Politics

Military chief urges China to tackle MNDAA

Nay Pyi Taw – Senior General Min Aung Hlaing, commander-in-chief of the defence services, has urged China’s ambassador not to accept Myanmar National Democratic Alliances Army (MNDAA) forces in China and agreed to a joint investigation into bombing inside Chinese territory during the Laukkaing conflict, according to Myanmar Radio and Television (MRTV).

Over 60 points of TV bill amended or removed

Lower House MP Khine Maung Yi told reporters yesterday that more than 60 points of the government-drafted television and broadcasting bill, including those restricting the right of every citizen to engage freely in broadcasting services, had been amended or removed. 
Khine Maung Yi, a member of Lower House Information Committee, said one restrictive clause barred the news media publishing newspapers from providing broadcasting services. He described the clause as “uncommon” in most countries.  

Ministers and diplomats discuss sea refugees

Union ministers met foreign diplomats on May 18 at the Myanmar Peace Centre (MPC) in Yangon to discuss the issue of refugees lost at sea.   
Ministers Aung Min, Soe Thein, Khin Yi and Ye Htut, 41 ambassadors from embassies based in Myanmar and UN representatives attended the special meeting.

Thein Sein meets political parties

President Thein Sein met political parties on May 18 at the offices of the Yangon regional government.
About 130 representatives from 68 parties, including the ruling Union Solidarity and Development Party and National League for Democracy, attended the meeting, said an official.
Union Election Commission's chairman Tin Aye and union ministers also joined the meeting.

Chin parties: Govt ceasefire is prerequisite for 2015 political talks

Chin Progressive Party secretary general Salai Say Htoo said during the second conference of Chin political parties at the Royal Garden Hotel in Yangon that the government commit to a ceasefire in order for political talks to proceed in 2015.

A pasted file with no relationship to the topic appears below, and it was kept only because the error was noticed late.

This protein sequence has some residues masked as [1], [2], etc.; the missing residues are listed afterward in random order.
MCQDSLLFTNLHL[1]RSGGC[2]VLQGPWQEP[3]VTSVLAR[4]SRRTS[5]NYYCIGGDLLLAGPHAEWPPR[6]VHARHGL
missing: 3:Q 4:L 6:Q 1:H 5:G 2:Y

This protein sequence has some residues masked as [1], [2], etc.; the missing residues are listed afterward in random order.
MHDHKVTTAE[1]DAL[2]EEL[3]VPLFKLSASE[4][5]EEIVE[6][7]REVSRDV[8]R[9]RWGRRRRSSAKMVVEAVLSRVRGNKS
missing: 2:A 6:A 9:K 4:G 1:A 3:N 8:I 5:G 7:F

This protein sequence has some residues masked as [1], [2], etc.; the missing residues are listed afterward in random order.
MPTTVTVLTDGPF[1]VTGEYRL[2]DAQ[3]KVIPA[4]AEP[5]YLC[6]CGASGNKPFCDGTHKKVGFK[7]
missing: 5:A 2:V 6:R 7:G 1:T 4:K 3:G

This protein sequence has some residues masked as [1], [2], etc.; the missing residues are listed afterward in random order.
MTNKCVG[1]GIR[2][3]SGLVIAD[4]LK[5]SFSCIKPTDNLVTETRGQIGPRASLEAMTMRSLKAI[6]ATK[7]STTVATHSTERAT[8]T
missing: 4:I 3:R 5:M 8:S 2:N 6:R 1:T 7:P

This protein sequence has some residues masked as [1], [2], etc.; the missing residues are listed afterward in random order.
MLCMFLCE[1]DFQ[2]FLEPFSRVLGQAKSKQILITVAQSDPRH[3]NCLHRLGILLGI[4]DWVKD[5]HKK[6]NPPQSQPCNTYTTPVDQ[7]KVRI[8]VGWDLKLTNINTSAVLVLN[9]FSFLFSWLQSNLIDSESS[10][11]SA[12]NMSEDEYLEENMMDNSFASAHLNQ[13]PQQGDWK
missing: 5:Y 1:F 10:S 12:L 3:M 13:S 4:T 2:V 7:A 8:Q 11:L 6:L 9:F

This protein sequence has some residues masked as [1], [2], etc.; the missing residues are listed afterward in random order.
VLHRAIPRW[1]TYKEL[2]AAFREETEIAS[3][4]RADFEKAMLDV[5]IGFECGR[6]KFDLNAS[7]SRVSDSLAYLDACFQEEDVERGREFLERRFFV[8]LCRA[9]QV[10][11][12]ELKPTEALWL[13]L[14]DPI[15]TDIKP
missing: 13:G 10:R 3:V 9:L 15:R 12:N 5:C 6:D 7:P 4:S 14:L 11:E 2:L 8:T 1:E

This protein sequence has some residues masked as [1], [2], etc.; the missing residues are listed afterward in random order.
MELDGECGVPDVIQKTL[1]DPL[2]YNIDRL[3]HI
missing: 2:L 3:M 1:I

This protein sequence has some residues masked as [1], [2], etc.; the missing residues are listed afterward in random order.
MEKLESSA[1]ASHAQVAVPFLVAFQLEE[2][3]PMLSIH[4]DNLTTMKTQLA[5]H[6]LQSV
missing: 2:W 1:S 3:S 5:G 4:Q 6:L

Representatives from eight Chin political parties attended the conference; two parties did not attend. The conference addressed issues such as mutual understanding and close relationships between ethnic Chin parties, internal peace and cooperation in the upcoming national election.

President and army blocking charter change: Aye Maung

Constitutional amendment will not happen without agreement at the six-party talks, according to Upper House MP Dr Aye Maung, the chairman of Rakhine National Party.

Beware of migrant voter fraud: Suu Kyi

People should be aware of the dangers of electoral fraud through illegal use of migrant workers’ votes in the 2015 general election, said Aung San Suu Kyi, chairperson of the opposition National League for Democracy (NLD).

Suu Kyi addressed the public at the sports ground in front of the Commonwealth War Graves Commission cemetery in Thanbyuzayat, Mon State.  

She said if migrant workers left the country, the voter lists must be updated to avoid problems. Migrants, especially those in Thailand, could not vote, she said.

Mawlamyine demands Constitution change

On Aung Sang Suu Kyi’s Mon State tour, the leader of National League for Democracy (NLD) met the people of Mawlamyine and Thanbyuzayat, receiving many questions about Section 59(f) of the Constitution, which blocks her from becoming president.

“Section 59(f) is included in the Constitution in order to prevent me from becoming president. We have to wait and see if the government amends that section or not. What I accept is that if they have the courage, they will change the Constitution and if they have not, they won’t,” said Aung San Suu Kyi.

Armed groups meet politicians

Representatives from ethnic armed groups and political parties met at Inya Lake Hotel in Yangon on May 16 to materialise pledges of peace and national reconciliation given by the government, parliament, armed forces, four armed groups and parties on February 12.

The Karen National Union-sponsored meeting reflected the dialogue for peace and national reconciliation held on May 9. Also present were representatives of the opposition National League for Democracy, United Nationalities Alliance and Myanmar Peace Centre.

137 bills wait to go through Parliament

There are 137 bills waiting to be enacted by Parliament, according to Tun Tun Oo, the deputy attorney general. 

Tun Tun Oo was asked by Lower House MP Thein Tun Oo how many bills the Union Attorney General’s Office was scrutinising before being sent to Parliament.

“There are 137 bills, including 21 for the administrative sector, 42 for social welfare, 30 economic and 44 others, in the hands of the office,” Tun Tun Oo said, adding that the bills had to be scrutinised at least 300 times.